Thank you AAPD for providing content for this post
Despite legislation like the Americans with Disabilities Act (ADA) and the Help America Vote Act (HAVA) that mandate accessibility of public accommodations and the voting process, many voters with disabilities still encounter barriers to casting a private and independent ballot. Research on Disability, Voter Turnout, and Voting Difficulties in the 2012 Elections from the Research Alliance for Accessible Voting found that almost one-third (30.1%) of voters with disabilities reported difficulty in voting at a polling place in 2012, compared to 8.4% of voters without disabilities.
Requesting Assistance on Election Day
Visit www.866ourvote.org or call 1-866-OUR-VOTE (1-866-687-8683) if you have any issues or concerns related to Election Day.
- Call 888-Ve-Y-Vota (888-839-8682) for bilingual English and Spanish assistance
- Call 888-API-VOTE (888-274-8683) for assistance in English, Chinese, Vietnamese, Korean, Bengali, Urdu, Hindi, or Tagalog
- Call #YallaVote (844-418-1682) for bilingual English and Arabic assistance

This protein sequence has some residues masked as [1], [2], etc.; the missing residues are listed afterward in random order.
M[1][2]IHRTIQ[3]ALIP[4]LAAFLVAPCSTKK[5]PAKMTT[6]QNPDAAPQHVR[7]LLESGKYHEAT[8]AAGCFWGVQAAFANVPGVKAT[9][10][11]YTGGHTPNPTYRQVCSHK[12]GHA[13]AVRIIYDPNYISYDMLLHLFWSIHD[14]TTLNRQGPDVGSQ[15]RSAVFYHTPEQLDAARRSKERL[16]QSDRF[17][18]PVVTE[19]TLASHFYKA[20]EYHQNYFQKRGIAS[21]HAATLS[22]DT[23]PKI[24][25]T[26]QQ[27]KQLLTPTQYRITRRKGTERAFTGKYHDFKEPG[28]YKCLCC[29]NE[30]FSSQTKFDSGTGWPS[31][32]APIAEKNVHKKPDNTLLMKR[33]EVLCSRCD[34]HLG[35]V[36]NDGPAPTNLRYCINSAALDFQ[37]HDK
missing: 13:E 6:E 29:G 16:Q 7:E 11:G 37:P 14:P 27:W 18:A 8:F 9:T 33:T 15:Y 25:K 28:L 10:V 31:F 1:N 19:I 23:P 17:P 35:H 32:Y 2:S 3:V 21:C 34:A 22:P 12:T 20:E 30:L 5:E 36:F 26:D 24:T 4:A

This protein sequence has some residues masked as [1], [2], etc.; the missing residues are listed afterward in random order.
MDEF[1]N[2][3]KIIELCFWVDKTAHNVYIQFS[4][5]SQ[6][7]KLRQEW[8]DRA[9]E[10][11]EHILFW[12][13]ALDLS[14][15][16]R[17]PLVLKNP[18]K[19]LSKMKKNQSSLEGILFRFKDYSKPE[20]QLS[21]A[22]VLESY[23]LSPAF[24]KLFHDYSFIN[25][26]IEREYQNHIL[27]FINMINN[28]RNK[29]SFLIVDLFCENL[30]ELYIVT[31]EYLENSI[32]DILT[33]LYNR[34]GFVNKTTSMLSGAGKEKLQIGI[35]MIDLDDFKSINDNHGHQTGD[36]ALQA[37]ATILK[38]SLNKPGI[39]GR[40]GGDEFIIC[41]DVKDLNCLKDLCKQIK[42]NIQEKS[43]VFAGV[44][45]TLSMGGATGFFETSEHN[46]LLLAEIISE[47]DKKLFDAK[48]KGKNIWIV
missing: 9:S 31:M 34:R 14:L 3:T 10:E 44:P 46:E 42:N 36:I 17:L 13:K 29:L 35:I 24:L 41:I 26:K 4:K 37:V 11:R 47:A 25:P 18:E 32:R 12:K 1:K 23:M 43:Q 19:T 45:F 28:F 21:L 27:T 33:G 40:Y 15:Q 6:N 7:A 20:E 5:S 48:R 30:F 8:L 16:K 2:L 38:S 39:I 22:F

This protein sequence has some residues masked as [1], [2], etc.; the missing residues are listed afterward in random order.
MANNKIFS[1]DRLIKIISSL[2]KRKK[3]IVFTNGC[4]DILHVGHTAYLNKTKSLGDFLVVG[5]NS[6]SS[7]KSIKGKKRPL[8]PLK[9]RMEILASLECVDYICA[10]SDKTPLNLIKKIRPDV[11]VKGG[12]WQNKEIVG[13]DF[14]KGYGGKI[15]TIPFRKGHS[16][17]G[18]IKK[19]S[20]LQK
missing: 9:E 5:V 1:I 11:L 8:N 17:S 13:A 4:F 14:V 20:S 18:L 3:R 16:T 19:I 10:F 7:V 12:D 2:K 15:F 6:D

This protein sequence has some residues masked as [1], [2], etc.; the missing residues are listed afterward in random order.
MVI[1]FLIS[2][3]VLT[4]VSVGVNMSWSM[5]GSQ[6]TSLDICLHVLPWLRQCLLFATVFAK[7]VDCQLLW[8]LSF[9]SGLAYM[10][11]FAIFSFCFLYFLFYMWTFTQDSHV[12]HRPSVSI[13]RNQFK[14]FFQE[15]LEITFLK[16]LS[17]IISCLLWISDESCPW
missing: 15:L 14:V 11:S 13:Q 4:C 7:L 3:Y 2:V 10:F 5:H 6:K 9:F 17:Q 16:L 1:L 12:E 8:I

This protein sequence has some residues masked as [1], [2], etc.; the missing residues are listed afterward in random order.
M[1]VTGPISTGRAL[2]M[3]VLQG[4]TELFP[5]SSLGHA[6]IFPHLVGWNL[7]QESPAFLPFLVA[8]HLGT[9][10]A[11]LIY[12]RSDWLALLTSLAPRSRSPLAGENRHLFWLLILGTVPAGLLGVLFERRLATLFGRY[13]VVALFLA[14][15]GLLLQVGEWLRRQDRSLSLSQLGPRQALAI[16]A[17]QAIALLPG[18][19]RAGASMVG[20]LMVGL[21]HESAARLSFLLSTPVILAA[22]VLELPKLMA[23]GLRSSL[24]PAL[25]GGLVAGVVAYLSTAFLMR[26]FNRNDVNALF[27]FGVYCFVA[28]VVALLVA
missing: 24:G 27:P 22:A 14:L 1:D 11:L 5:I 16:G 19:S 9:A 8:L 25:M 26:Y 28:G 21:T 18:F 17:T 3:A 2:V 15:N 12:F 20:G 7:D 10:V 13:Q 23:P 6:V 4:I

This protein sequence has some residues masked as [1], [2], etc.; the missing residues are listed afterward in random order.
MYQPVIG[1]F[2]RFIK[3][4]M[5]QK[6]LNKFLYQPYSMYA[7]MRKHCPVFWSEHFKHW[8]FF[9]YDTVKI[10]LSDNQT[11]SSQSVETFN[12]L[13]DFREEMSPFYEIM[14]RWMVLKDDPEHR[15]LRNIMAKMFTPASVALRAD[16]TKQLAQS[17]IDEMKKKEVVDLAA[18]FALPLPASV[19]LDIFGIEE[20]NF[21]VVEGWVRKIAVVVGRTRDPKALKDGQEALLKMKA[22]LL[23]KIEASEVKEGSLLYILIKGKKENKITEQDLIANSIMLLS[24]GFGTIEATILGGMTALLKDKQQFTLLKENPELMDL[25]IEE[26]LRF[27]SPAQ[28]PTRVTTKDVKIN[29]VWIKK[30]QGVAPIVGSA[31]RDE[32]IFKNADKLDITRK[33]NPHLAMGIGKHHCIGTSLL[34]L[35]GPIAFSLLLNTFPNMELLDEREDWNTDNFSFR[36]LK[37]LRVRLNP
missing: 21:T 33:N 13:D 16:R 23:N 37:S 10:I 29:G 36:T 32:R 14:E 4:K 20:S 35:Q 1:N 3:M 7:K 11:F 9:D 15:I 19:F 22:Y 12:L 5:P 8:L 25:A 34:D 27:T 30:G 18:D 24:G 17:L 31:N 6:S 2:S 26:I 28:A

State Protection & Advocacy Agencies
There is a Protection & Advocacy Agency in every state and territory. Each organization has a Protection and Advocacy for Voting Access (PAVA) project that responds to the unique needs of voters with disabilities in the state/territory.
- The REV UP Campaign lists these hotline phone numbers at the AAPD’s State Resources and Events web page
- You can also go directly to your state protection and advocacy agency website
Voter Support Service
The Arc of the United States offers a Voter Support Service mobile website for people with disabilities to find their polling place and report accessibility barriers.
State Voter Hotlines
Many state Election Offices or Secretary of State Offices operate their own voter assistance hotlines.
Training Videos to Respond to Possible Problems at the Polling Place
These short training videos from the Self Advocates Becoming Empowered (SABE) GoVOTER Project outline how voters with disabilities can respond to potential barriers encountered at a polling place.
- Rude poll worker (1min 45sec)
- You’re in the voting booth and you don’t know what to do (1min 32sec)
- You don’t know how to get information (2min 59sec)
- The poll worker says you can’t vote (2min 11sec)
- The poll worker asks for your guardian (1min 35sec)
Importance of Reporting Voting Barriers
It is important to report all barriers to voting experienced, even if you are able to resolve the barrier and cast your ballot. Reporting these barriers to any of the entities listed above allows disability and voting advocates to gather accurate data on the barriers to voting that still exist for people with disabilities. This information is useful when advocating for changes and improvements to the voting process.